WHILE IT IS easier to decry Nitish Kumar’s BJP embrace as yet another instance of rotten politics, the Patna text demands a different reading. Here are eight propositions to decode its narrative.
One: Indian Politics is now an individualistic utilitarian act. It has moved beyond the Plato’s advice in The Republic that true politics is ethics in action. It now involves the art of managing multiple partners simultaneously, with the sole aim to maximising pleasure and power. It celebrates and legitimises narcissism. Many have practised this art before Nitish, he will also have his successors, some of whom will perform this art on him too.
Two: The Patna episode was not a drama, but a novel. Such political coups, because of their curious turns, are often termed as “dramatic”. In great novels, of Paul Auster’s for instance, even the most bizarre twists of life appear predetermined and inevitable. Indian politics has now the ability to deliver the most curious scenarios with routine ease. It no longer surprises us, but reveals itself in chilling banality. The drama is over. Indian politics is now a novel waiting for its generous writers.
We already have an illustrious novel to exemplify it. Milan Kundera’s The Book of Laughter and Forgetting begins with an 1948 incident in which the revered Communist leader and author Vladimir Clementis took off his cap and placed it on the fellow comrade and Prime Minster Klement Gottwald’s head before an applauding crowd of several thousands in Prague. The sky sprinkled fresh white snow over Prague as Czechoslovakia ushered into a historic moment. Soon after, Clementis was charged with sedition and executed. His cap still remained on Gottwald’s head, but few knew that it belonged to the persecuted leader.
Three: The phrase “U-turn” needs a review. We take many turns through our life, changing jobs, lovers and friends. Our choices often contradict each other. We move on, but quite often return to embrace those with whom we had a bitter separation. We can also lend some space to politicians to make such turns.
Four: His BJP embrace does not mean that Nitish is now “anti-corruption” but supports “lynching and communalism”. To assume that he was a staunch advocate of secularism until his resignation but lost these credentials thereafter is a misleading interpretation of the human mind. He has hobnobbed with his new partners for decades. His life cannot be read as an oscillation between being “secular” and “communal”. Can a human play a game of hide secular and seek communal, or seek secular and hide communal, through his life? If that sounds hilarious, then the prism through which we perceive secularism, communalism and many such phrases needs an appraisal. One need not rusticate ethics from public life but one must acknowledge that a different psychoanalysis is required to comprehend the present politics. Continue to evaluate it on old anvils and it will escape every hit of yours. The moral goalposts have shifted.
Five: Nitish has been a major hope for some writers and intellectuals during the last three years. As they find this hope getting shattered and shame him, they must reflect that they allied with a “turncoat”, who, according to their own yardstick, has been “communal” in the past. Ironically, it cannot be asserted that they would not welcome him back, should he ever make a comeback, a possibility that still exists.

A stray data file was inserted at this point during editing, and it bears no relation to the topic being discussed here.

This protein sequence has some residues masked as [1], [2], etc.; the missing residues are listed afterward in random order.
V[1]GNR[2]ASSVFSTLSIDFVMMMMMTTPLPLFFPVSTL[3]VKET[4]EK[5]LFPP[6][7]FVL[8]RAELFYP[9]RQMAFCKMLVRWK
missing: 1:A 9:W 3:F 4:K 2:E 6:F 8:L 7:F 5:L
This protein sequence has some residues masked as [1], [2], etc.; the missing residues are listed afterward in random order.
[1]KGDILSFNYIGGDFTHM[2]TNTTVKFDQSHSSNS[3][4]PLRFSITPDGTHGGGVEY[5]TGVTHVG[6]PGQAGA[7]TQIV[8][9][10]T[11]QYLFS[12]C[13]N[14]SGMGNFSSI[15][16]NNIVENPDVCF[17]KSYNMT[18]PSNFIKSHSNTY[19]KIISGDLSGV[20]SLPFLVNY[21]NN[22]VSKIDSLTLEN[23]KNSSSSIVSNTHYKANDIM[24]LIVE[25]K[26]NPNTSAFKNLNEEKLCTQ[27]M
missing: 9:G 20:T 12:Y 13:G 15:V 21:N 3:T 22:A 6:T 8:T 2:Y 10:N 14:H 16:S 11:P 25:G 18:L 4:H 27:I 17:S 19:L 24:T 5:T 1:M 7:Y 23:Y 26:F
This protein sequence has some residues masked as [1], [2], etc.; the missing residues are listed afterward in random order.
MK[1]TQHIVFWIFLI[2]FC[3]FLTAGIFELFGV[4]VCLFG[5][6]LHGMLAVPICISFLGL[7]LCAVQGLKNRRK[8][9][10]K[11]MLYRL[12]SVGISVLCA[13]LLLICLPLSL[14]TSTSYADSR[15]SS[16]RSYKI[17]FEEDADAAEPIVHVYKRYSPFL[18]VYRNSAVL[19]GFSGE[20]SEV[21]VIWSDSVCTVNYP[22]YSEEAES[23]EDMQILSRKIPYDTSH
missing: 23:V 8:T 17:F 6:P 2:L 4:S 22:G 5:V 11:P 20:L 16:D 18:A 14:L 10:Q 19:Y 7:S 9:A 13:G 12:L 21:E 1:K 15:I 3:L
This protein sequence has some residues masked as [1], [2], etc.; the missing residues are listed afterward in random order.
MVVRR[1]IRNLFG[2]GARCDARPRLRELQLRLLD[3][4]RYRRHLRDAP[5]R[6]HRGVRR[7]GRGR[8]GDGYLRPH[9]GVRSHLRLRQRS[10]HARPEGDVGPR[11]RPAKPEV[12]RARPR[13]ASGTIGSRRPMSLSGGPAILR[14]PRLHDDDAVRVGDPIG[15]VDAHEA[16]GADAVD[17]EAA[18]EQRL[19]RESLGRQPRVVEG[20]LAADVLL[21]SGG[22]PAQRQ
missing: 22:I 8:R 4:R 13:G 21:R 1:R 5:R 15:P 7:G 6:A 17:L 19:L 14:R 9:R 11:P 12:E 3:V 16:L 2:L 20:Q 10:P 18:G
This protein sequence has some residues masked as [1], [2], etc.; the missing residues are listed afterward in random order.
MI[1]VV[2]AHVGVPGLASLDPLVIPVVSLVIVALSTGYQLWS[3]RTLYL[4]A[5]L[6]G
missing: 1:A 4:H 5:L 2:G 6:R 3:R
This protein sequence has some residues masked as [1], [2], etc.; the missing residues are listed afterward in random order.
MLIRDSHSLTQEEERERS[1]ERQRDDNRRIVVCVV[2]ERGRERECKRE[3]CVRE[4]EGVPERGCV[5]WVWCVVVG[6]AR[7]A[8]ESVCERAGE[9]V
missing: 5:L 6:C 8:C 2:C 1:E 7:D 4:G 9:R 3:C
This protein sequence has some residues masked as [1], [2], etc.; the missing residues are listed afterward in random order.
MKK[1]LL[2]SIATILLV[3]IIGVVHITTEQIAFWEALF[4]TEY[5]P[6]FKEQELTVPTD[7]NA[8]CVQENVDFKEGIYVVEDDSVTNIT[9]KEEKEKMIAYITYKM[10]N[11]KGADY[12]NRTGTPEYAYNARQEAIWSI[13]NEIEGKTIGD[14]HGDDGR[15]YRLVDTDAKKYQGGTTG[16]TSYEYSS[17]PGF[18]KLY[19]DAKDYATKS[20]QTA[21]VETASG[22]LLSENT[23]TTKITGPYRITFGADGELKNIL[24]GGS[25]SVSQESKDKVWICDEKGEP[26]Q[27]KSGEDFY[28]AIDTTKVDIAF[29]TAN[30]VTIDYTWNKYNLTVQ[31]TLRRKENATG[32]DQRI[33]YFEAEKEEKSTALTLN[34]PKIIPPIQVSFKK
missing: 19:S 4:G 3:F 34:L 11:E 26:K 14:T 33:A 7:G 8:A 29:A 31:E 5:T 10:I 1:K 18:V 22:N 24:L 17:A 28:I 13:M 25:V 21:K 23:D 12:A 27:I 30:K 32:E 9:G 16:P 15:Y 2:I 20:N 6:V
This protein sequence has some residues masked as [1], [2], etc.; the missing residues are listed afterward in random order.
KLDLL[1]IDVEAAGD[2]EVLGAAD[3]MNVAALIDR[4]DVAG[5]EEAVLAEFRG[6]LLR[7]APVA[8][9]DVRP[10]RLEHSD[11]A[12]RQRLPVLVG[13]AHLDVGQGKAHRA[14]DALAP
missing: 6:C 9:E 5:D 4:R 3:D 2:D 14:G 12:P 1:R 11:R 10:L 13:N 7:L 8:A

Six: It cannot yet be said that citizens aspired for the Patna text, but many of them thoroughly enjoyed and applauded its dynamics. They described it as “a terrific masterstroke”, “top political game”. People seem to support such strokes, perhaps a reflection of their secret desires, and decry the parties that lag behind. The Congress could not form the government in Goa and Manipur despite being in majority, and yet the blame was not on the usurper, but on the party that let the “opportunity” slip by.
Seven: Though politics wants to be interpreted on its own terms and does not see its failings in Patna, one can still decode it as a human crisis. A crisis that the bearers of the topmost offices swallow their public remarks. For making any comeback to their estranged partners people offer themselves various reasons. Imagine the reasons these leaders might have submitted to their revolting souls for the reunion — that is, if they did so, and if that organ called soul is still capable of some basic functions. And if they did not, imagine the extent of the human crisis.
And eight, a poem: Will it make any difference/if I say/I’m not from Magadh/I am from Avanti?/Of course it will/You’ll be taken to belong to Avanti/You’ll have to forget Magadh/And you will not be able to forget Magadh/You will live your life in Avanti/without knowing Avanti/Then you’ll say/I’m not from Avanti/I’m from Magadh/And no one will believe you.No one will believe you are/From Magadh/No one will recognise you/ in Avanti. (Kya isse kuch fark padega/agar main kahun/main Magadh ka nahin/Avanti ka hun?Magadh ke/maane nahi jaoge/Avanti men/ pehchane nahi jaoge).
The poet is Shrikant Verma. The poem is from Magadh, among the finest poetry collections of modern Hindi. He was associated with Indira Gandhi for years and closely witnessed the Congress’s decay. The poems of this collection came out of the tormenting conflict he faced between his twin loves, politics and poetry. This poem captures his soul, which conceals its nativity of a province in order to seek the residency of another.
In the process, it loses its identity in the both. Replace Magadh and Avanti with Patna and Ahmedabad, Gottwald and Clementis with Indian politicians, and the contours of the human crisis suggested above might become clear. Human crisis, as we know, requires the compassionate nib of a novelist more than the clinical scalpel of a political theorist. email@example.com